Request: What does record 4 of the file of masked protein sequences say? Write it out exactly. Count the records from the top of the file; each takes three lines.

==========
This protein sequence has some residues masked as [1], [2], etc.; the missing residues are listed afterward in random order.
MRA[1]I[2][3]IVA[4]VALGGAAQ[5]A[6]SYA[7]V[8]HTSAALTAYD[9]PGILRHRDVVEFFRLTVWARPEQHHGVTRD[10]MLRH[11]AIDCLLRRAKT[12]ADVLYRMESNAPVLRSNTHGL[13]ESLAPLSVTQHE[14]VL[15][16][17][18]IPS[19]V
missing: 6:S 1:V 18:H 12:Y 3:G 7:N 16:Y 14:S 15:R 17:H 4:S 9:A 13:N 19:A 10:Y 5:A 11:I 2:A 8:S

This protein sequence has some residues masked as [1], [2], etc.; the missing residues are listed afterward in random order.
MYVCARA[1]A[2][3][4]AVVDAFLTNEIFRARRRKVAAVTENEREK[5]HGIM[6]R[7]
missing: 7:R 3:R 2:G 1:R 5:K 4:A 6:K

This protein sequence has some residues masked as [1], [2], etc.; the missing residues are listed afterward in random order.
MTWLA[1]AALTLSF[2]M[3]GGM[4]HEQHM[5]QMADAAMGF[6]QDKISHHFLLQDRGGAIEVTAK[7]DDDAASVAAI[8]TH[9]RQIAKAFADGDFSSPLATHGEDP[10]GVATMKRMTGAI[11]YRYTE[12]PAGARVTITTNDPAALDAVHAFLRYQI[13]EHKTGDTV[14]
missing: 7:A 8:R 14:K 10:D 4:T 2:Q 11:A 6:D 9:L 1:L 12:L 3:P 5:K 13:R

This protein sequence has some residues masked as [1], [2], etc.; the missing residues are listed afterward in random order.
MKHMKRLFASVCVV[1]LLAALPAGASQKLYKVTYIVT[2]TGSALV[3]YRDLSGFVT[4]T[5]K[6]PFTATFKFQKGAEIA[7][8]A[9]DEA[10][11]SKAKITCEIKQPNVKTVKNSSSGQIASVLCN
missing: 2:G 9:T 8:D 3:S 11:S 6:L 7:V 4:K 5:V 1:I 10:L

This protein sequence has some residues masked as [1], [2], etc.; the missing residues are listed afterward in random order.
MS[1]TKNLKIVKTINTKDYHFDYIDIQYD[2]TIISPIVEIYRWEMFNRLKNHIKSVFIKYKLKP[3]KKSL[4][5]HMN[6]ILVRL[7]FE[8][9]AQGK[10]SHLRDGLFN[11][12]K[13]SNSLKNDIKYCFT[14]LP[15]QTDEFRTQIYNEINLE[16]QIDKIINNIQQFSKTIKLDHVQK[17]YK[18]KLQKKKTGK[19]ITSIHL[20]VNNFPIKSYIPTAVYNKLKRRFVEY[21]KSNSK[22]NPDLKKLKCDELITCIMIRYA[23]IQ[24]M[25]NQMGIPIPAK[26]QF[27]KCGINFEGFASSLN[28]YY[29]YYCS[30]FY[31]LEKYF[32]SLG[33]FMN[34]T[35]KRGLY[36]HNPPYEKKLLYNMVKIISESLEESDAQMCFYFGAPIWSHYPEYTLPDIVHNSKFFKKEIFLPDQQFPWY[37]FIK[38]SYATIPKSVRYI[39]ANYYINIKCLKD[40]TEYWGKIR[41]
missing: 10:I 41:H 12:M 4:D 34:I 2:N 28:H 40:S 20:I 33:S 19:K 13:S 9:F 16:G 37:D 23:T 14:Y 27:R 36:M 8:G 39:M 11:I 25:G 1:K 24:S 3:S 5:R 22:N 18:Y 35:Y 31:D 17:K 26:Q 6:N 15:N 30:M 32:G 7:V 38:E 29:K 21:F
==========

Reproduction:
This protein sequence has some residues masked as [1], [2], etc.; the missing residues are listed afterward in random order.
MKHMKRLFASVCVV[1]LLAALPAGASQKLYKVTYIVT[2]TGSALV[3]YRDLSGFVT[4]T[5]K[6]PFTATFKFQKGAEIA[7][8]A[9]DEA[10][11]SKAKITCEIKQPNVKTVKNSSSGQIASVLCN
missing: 2:G 9:T 8:D 3:S 11:S 6:L 7:V 4:K 5:V 1:I 10:L